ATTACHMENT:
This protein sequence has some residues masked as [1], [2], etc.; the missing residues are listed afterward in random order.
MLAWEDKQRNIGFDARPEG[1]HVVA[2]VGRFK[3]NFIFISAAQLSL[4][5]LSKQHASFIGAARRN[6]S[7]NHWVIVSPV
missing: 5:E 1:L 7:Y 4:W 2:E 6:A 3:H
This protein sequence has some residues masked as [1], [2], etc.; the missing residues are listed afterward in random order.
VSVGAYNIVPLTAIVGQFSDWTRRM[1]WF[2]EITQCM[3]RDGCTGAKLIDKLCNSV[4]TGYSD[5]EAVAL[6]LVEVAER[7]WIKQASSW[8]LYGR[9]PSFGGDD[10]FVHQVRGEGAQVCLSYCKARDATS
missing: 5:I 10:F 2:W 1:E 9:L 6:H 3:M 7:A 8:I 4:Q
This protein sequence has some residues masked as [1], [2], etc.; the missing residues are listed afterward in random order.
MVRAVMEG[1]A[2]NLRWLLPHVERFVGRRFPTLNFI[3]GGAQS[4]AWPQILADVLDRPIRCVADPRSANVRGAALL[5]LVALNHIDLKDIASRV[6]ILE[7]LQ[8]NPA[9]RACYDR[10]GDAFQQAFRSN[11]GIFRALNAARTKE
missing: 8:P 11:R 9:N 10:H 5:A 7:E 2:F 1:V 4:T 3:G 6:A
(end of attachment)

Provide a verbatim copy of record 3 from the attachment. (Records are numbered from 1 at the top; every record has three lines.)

This protein sequence has some residues masked as [1], [2], etc.; the missing residues are listed afterward in random order.
MVRAVMEG[1]A[2]NLRWLLPHVERFVGRRFPTLNFI[3]GGAQS[4]AWPQILADVLDRPIRCVADPRSANVRGAALL[5]LVALNHIDLKDIASRV[6]ILE[7]LQ[8]NPA[9]RACYDR[10]GDAFQQAFRSN[11]GIFRALNAARTKE
missing: 8:P 11:R 9:N 10:H 5:A 7:E 2:F 1:V 4:T 3:G 6:A